The Court found the trial court’s reliance on Bell for using the RWG members was misplaced.  The court in Bell used representative sample to determine damages only, not class-wide liability, as the trial court did here.  Moreover, unlike in Bell, the trial court did not follow statistical procedures in adopting its RWG members; it simply randomly selected 20 witnesses, without regard to a probable margin of error and without using any surveys or pilot studies.  The Court also found “the repeated restrictions the trial court placed on [the employer’s] ability to present arguably relevant evidence in its defense,” distinguished this case from Bell.

In addition, the Court agreed with the employer that other state and federal case law did not support the trial court’s use of representative sampling.  Indeed, one federal court noted that it could not locate any case “in which a court permitted a plaintiff to establish the nonexempt status of class members, especially with respect to the outside sales exemption, through statistical evidence or representative testimony.”  In re Wells Fargo Home Mortg. Overtime Pay Lit., 268 F.R.D. 604, 612 (N.D. Cal. 2010).

The Court found the trial court’s plan fundamentally flawed.  There was no statistical foundation for the initial assumption that 20 out of 260 was a sufficient size for a representative sample by which to extrapolate either liability or damages.  It pointed out that neither party suggested the plan; rather, the trial court appeared “to have arrived at this procedure on its own, without reliance on legal precedent or the advice of expert witnesses.”

The Court also pointed out that, while the appeal in this case was pending, the U.S. Supreme Court rejected a similar approach taken by the Ninth Circuit in Wal-Mart Stores, Inc. v. Dukes, 131 S. Ct. 2541 (2011).  In Wal-Mart, a class of 1.5 million female workers was certified based on representative sampling studies.  The Supreme Court disapproved the “Trial by Formula” procedures authorized by the Ninth Circuit and stated that a “class cannot be certified on the premise that Wal-Mart will not be entitled to litigate its statutory defenses to individual claims.”  This is “essentially what happened” in this case and the California court found the result “untenable.”

Trial Procedures Denied Due Process

The Court found that the trial court’s procedures denied the employer due process because they were fundamentally unfair.  By its evidentiary rulings, the trial court “hobbled” the employer’s ability to prove its affirmative defense.  For example, the employer repeatedly attempted to introduce evidence pertaining to non-RWG members, such as sworn declarations and deposition testimony in which they averred to having spent the majority of their time outside the office.  This evidence would show they were classified correctly under Wage Order No. 4 and refute their potential claims for recovery.  The trial court determined the evidence was not relevant because it did not comport with the plan.  However, its rulings on relevancy should have been based on the testimony in the courtroom, not the plan, the Court held.  By constructing a set of ground rules in the “interest of expediency” that unfairly prevented the employer from defending itself, according to the Court, the trial court denied it due process.  A “trial in which one side is almost completely prevented from making its case does not comport with standards of due process,” the Court stated.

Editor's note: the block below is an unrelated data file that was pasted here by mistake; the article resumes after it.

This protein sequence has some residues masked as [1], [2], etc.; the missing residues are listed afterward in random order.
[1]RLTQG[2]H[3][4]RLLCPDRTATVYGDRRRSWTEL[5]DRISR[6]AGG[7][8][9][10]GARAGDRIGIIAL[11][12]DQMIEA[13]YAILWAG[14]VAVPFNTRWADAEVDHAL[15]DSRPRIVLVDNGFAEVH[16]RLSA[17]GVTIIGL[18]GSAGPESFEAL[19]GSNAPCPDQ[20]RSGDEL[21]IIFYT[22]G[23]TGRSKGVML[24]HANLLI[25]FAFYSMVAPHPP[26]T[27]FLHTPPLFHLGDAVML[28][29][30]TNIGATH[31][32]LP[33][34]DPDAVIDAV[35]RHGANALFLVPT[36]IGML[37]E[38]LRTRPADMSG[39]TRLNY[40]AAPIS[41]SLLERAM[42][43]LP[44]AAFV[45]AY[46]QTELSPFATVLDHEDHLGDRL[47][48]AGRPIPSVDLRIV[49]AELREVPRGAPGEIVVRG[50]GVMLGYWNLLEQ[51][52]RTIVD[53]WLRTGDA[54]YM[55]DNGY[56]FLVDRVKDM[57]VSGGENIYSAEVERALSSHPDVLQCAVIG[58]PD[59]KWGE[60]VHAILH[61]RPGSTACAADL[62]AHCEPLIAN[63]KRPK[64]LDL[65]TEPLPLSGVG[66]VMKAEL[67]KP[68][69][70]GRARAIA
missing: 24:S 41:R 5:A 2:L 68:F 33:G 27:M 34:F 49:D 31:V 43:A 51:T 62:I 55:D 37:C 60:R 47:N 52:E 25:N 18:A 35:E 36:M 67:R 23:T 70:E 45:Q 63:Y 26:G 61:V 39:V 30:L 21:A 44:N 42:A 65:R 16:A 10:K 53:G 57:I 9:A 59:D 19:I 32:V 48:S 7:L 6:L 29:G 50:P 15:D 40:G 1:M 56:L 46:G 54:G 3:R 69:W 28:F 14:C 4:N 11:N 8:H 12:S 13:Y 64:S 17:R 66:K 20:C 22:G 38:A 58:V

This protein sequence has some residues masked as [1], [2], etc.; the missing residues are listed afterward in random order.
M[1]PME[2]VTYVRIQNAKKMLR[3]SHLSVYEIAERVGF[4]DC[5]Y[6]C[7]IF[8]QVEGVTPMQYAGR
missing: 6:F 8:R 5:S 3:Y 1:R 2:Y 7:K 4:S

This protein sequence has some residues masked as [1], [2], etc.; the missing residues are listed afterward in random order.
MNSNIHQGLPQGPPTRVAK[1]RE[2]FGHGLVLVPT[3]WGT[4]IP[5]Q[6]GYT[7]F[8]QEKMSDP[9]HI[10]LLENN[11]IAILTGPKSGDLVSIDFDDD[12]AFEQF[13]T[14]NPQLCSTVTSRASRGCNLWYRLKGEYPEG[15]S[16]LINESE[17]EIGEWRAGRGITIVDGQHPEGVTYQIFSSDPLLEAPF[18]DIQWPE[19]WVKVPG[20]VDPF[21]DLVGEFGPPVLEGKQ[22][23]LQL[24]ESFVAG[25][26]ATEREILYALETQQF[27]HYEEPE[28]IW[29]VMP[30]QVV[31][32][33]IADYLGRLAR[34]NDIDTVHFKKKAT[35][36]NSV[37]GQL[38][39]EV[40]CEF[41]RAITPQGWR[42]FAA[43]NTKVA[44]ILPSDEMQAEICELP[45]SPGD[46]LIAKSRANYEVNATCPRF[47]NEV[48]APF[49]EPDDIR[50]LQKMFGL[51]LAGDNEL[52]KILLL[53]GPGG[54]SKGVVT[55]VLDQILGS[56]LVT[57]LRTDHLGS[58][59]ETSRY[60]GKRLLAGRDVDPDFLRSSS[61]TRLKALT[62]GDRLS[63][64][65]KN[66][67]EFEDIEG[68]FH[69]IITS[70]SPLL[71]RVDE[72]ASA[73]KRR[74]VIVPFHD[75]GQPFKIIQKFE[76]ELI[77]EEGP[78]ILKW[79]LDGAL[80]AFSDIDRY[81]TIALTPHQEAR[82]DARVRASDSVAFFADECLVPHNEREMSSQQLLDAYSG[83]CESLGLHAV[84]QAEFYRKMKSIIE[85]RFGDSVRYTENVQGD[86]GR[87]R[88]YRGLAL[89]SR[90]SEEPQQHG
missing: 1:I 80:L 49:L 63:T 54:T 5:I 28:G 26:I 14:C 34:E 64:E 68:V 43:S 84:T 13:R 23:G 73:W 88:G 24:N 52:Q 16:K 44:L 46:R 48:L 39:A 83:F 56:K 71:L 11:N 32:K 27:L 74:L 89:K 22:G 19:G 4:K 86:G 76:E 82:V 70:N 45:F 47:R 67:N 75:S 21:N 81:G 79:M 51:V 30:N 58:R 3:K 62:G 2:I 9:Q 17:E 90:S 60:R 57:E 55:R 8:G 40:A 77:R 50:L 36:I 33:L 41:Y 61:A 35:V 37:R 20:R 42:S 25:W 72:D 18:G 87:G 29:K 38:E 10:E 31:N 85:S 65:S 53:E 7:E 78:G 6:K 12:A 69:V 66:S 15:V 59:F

The Court also noted that the 43% margin of error in the expert’s damages calculations also implicated a due process violation because the results were so unreliable as to undermine the validity of the judgment.

Finally, the Court ruled that the trial court erred in denying the employer’s motion to decertify the class because of the underlying flaws in the plan and the various due process violations discussed above.

Accordingly, the Court reversed the trial court’s judgment and ordered the case decertified as a class action.

What This Means for California Employers

Duran may be a positive development for California employers.  Its significance may depend on its probable resolution by the California Supreme Court, and its interpretation by other California courts.

This is the first decision to analyze thoroughly the employer’s due process rights in a class action.  It provides employers and their counsel a guide to trial procedures that raise due process red flags and, barring California Supreme Court review, will provide authority for employers (and courts) when developing trial management plans in class actions.

However, the case does not necessarily preclude the use of statistical sampling or representative testimony as a way to try class action litigation.  Jackson Lewis attorneys are available to answer questions about this decision and class action cases.

©2012 Jackson Lewis P.C. This material is provided for informational purposes only. It is not intended to constitute legal advice nor does it create a client-lawyer relationship between Jackson Lewis and any recipient. Recipients should consult with counsel before taking any actions based on the information contained within this material. This material may be considered attorney advertising in some jurisdictions. Prior results do not guarantee a similar outcome.